Col. Bruce Crandall flew 22 missions in an unarmed helicopter to deliver ammunition and evacuate wounded soldiers during the Battle of Ia Drang in November 1965.
Decades later, President George W. Bush recognized Crandall's bravery in Vietnam with the military's highest award, the Medal of Honor. Crandall, who visited Arcadia High School on Friday, is among 79 living Medal of Honor recipients.
"The right thing to do is not always the easiest thing to do," Crandall told students gathered at the school's new Performing Arts Center.
Crandall's presentation was part of a two-day educational tour to introduce hundreds of students across the state to participating Medal of Honor recipients and drill home the concepts of courage, commitment, sacrifice, patriotism, integrity and citizenship.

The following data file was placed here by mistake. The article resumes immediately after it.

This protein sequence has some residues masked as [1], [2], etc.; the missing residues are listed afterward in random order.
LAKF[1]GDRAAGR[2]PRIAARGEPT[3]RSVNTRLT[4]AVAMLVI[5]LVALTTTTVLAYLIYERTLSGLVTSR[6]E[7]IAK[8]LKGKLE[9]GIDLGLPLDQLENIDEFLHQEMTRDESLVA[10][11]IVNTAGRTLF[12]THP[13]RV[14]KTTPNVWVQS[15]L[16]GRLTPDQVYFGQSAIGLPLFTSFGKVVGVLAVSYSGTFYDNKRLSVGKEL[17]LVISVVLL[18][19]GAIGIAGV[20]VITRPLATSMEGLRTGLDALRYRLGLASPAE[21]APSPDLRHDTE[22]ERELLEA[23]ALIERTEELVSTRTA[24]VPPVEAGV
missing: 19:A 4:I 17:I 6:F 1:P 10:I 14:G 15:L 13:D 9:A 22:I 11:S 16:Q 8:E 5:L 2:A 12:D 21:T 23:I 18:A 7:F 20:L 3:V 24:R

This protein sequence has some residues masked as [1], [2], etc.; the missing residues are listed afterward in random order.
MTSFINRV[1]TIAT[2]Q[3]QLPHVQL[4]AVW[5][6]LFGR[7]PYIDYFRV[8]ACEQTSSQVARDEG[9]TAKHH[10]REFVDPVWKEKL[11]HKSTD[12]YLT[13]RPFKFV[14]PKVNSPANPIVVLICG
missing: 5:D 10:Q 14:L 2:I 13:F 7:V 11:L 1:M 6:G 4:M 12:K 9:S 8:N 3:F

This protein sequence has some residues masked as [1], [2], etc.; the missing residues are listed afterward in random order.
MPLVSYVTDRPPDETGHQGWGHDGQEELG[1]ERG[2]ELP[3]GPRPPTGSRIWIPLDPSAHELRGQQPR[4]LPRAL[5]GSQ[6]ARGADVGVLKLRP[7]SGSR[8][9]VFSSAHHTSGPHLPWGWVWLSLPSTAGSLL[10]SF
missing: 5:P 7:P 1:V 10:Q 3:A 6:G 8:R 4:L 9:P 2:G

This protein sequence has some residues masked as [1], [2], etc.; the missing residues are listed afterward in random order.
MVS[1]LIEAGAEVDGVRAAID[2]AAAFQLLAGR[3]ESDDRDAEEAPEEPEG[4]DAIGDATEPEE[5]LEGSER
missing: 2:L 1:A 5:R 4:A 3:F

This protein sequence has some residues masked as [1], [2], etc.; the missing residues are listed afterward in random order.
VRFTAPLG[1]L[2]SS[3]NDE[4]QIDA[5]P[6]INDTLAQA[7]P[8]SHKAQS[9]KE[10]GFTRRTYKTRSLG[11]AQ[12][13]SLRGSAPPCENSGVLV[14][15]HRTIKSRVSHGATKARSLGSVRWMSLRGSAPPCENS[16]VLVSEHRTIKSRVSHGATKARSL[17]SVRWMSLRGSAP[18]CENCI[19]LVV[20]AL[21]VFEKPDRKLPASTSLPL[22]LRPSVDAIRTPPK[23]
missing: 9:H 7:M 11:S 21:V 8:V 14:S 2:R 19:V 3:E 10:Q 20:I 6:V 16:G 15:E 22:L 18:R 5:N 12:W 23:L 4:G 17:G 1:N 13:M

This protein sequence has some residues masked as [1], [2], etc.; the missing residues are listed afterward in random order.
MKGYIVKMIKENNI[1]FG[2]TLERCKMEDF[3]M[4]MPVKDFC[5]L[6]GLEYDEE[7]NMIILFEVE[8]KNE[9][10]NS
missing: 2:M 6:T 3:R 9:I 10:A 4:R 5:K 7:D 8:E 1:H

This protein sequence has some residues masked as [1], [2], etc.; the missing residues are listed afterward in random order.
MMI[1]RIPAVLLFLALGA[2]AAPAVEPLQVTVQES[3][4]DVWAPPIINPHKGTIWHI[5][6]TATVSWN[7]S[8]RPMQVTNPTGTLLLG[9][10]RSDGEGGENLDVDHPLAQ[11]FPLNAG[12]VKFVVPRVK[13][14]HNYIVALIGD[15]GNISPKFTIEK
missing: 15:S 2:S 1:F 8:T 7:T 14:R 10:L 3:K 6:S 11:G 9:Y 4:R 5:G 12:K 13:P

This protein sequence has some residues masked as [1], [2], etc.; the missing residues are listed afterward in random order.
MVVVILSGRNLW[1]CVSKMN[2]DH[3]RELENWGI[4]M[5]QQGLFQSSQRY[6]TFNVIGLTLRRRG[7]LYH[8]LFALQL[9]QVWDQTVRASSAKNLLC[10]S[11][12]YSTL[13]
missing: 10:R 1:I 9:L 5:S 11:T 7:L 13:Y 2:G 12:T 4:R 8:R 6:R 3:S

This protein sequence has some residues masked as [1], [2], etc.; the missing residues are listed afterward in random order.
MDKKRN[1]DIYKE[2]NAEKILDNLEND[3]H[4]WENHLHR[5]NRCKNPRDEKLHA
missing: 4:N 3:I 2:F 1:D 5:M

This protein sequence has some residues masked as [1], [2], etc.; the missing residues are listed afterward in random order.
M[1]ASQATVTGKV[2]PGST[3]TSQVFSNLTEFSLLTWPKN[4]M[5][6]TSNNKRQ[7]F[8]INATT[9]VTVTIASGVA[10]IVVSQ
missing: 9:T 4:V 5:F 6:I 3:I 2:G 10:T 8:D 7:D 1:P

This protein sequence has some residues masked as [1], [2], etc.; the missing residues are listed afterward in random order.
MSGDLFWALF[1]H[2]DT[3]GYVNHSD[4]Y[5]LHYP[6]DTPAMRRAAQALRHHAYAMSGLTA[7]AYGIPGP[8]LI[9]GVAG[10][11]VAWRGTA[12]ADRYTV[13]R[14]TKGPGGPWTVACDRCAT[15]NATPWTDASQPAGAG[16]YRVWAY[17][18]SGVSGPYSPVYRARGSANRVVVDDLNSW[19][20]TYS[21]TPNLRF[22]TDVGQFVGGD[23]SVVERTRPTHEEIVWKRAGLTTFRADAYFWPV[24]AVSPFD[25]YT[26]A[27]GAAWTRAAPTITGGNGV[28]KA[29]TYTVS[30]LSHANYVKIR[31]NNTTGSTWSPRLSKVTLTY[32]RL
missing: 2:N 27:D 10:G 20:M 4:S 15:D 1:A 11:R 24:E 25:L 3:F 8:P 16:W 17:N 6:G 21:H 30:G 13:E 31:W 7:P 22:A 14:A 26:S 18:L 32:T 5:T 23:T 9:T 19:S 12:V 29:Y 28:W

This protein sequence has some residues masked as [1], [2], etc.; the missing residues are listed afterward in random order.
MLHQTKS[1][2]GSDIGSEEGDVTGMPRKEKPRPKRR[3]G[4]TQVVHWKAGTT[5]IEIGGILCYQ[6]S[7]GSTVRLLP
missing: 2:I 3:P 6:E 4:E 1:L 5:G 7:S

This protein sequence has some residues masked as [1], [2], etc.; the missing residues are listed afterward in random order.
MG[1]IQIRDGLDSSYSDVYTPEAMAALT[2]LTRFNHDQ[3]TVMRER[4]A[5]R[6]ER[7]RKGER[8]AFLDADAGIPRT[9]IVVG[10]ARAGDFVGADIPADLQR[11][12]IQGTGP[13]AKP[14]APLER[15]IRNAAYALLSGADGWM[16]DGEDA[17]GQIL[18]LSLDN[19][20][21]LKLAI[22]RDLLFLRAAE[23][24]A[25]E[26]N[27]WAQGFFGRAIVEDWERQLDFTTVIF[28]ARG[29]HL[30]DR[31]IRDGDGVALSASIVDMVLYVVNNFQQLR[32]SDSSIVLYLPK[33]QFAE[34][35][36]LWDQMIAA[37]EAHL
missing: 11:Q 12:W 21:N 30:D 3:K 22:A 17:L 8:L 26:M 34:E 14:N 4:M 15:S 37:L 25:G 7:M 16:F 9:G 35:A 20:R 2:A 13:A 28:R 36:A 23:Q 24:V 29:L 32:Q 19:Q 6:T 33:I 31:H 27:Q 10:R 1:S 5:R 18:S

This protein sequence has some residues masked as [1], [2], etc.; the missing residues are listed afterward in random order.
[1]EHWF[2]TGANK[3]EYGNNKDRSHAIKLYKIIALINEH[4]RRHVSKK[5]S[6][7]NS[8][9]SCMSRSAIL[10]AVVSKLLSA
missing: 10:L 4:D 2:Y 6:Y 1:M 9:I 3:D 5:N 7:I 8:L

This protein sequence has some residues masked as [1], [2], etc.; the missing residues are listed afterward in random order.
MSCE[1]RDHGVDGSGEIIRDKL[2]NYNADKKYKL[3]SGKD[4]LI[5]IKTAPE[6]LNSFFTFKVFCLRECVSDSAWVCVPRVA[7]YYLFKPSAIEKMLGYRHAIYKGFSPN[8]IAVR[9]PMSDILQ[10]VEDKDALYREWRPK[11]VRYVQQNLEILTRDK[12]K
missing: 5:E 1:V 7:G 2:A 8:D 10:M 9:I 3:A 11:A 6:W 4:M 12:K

Though outsiders might consider him brave, Crandall said, he had "no doubt" every person in the audience would have done the same thing he did if called upon.
The decorated vet also talked about the difficulty he had assimilating back into society once he returned stateside.
"I didn't wear my uniform anywhere," he said, referring to the backlash against Vietnam soldiers at the time.
Crandall left students with a reminder to value themselves and to take advantage of every opportunity afforded to them as American citizens.
"Thank you for who you are," he said. "When you look at yourself in the mirror, be proud of what you see. Respect yourself. If you feel like you can't do [something] you won't."
Crandall lives in Washington state with his dog, Huey, who is named after a type of military helicopter. His wife, Arlene, died of cancer in 2010 and is buried at Arlington Cemetery. The couple have two sons and several grandchildren.